Crested Gecko Health Issues

While crested geckos don’t normally have a lot of issues, they like every other animal and pet have a set of common issues that you need to be on the lookout for and that you need to watch for.


This isn’t a normal condition and this usually doesn’t happen when they’re kept in a home or in a private place but it can still happen. These are a complication that not many owners report having but it’s still very possible so you need to be educated on what to do just in case it does happen. The first place that you’re going to notice them is around eyes of the Gecko and some people say they notice them around the corners of their mouth.

The best way to describe them is that they’re very small, they’re round in shape and they’re usually brown or black. They look very ugly and are unpleasant for both you and the Gecko. The good news is that before they do any kind of damage, they can be treated easily because there are numerous products out there to treat for mites. This isn’t life threatening commonly and can be treated relatively quickly. Your veterinarian will more than likely be able to recommend you a product for this sole purpose.

The bad news is that while these things are killed quickly, eggs from mites hatch on a daily basis. That’s right, eggs will hatch every single day if you do nothing about it and depending on how many mites has infected the Gecko, it can take up to a month to fix. For owners that have more than one Gecko and if you suspect that one of your Geckos have it, separate them immediately and don’t risk infection to the other Gecko from the infected one.


This affects owners that have their Geckos on natural substrate. If you happen to be keeping your Geckos on any substrate that’s completely natural and you’re feeding them insects off of it, there’s a small chance that your Gecko could ingest or eat some of the substrate. This usually doesn’t happen and usually isn’t a cause for concern as it’s only small quantities but however, large quantities on the other hand are another story.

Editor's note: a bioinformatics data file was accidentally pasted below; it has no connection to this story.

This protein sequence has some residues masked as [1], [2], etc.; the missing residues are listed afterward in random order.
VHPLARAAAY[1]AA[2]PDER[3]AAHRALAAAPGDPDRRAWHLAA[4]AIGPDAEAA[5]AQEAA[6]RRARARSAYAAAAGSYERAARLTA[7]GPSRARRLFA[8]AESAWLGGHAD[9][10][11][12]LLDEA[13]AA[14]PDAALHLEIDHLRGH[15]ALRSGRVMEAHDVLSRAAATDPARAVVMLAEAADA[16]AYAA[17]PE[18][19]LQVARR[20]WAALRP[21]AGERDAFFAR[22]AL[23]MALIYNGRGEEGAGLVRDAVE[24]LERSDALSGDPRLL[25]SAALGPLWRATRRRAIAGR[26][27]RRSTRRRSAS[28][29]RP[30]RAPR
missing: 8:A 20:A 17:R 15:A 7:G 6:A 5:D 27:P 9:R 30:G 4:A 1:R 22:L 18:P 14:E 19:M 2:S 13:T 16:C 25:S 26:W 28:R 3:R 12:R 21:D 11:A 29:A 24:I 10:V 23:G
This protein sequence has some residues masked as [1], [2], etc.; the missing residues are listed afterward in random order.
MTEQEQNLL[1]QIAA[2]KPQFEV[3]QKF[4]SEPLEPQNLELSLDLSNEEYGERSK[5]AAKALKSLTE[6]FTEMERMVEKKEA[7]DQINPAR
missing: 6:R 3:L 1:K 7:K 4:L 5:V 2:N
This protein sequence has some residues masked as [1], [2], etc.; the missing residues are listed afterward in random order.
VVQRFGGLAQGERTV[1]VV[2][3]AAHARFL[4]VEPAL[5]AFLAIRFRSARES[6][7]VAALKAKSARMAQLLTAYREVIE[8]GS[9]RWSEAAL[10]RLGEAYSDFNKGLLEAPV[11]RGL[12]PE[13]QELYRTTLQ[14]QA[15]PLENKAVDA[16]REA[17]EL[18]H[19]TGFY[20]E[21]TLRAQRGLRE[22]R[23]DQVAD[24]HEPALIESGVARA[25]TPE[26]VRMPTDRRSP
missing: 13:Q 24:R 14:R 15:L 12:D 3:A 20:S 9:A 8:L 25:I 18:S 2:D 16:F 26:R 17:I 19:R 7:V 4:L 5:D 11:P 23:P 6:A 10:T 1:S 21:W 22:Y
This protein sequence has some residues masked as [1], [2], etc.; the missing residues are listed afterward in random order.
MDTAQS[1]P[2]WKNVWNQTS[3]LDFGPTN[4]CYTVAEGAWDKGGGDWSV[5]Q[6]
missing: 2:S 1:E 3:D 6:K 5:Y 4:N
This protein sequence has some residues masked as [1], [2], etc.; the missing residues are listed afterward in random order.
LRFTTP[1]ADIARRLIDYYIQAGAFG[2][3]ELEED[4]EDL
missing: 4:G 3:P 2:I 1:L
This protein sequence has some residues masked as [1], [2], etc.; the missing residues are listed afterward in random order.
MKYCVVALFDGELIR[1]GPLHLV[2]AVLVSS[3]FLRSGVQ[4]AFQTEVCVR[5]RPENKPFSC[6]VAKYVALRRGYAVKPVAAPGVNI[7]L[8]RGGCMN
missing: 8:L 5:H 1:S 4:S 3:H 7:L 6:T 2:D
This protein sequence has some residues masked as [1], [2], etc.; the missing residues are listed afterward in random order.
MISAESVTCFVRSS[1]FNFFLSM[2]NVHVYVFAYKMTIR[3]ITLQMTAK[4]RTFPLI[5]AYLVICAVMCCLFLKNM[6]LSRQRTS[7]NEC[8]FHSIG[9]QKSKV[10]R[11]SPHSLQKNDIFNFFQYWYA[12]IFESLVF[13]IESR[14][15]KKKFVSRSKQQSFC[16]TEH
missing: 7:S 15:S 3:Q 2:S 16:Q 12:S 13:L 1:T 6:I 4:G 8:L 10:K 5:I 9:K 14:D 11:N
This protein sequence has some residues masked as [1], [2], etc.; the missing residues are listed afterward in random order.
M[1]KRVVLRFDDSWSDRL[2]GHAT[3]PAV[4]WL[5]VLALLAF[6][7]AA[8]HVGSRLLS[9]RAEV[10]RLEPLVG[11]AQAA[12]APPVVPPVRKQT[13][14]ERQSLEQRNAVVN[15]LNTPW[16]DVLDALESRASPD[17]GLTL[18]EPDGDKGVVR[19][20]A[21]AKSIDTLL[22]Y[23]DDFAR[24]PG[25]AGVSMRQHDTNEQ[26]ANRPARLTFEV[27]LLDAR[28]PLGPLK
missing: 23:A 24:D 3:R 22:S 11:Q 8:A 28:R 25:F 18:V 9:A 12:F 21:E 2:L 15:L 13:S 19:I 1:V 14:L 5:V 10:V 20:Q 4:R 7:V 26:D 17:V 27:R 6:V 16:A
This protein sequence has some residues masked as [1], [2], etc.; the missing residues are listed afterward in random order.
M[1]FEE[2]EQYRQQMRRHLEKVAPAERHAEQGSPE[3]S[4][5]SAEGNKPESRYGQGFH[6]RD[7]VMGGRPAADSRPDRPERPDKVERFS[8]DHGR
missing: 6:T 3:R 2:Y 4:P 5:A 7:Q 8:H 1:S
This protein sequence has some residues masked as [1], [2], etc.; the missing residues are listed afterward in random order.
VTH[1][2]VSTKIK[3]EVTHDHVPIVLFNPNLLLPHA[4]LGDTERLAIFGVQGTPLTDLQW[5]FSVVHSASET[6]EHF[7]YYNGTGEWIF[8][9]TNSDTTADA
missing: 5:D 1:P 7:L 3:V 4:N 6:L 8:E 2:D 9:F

What happens is, some of the substrate may go to its intestine which may prove to be fatal if you don’t get the infected Gecko to a vet immediately.

Calcium Deficiency

One of the most common effects (and this is why so many people praise vitamins/gut loading) is a deficiency in a very essential vitamin called Calcium. Usually this is accompanied by a growth disease known as Metabolic Bone Disease. The growth rate will obviously be affected as well and you will notice that the Gecko is growing slower than usual.

Some of the most common signs of a deficiency are twitching legs or twitching toes. This is uncontrolled and isn’t caused by the Gecko, it’s because they have a deficiency. You may also notice some less common signs such as their tail starting to kink or their jaw is starting to flop down. If you do notice this, make sure to include some calcium in their diet right away. Introduce an efficient amount of Calcium into the Gecko’s diet right away if you suspect this is happening.

One of the common and parasitic things you need to watch out for is called Internal Parasites.

These usually can’t be treated at home by any at home remedy and they need to be diagnosed and treated by a trained veterinarian. These can be fatal over time if they go untreated, which is why it’s important to know if your Gecko has Entameoba Invadens. They’re a very common parasite that is fatal in some Geckos but not a lot of them get them. There are other parasites as well, but if you suspect something is off about your Gecko, take it to a local veterinarian and have them checked immediately.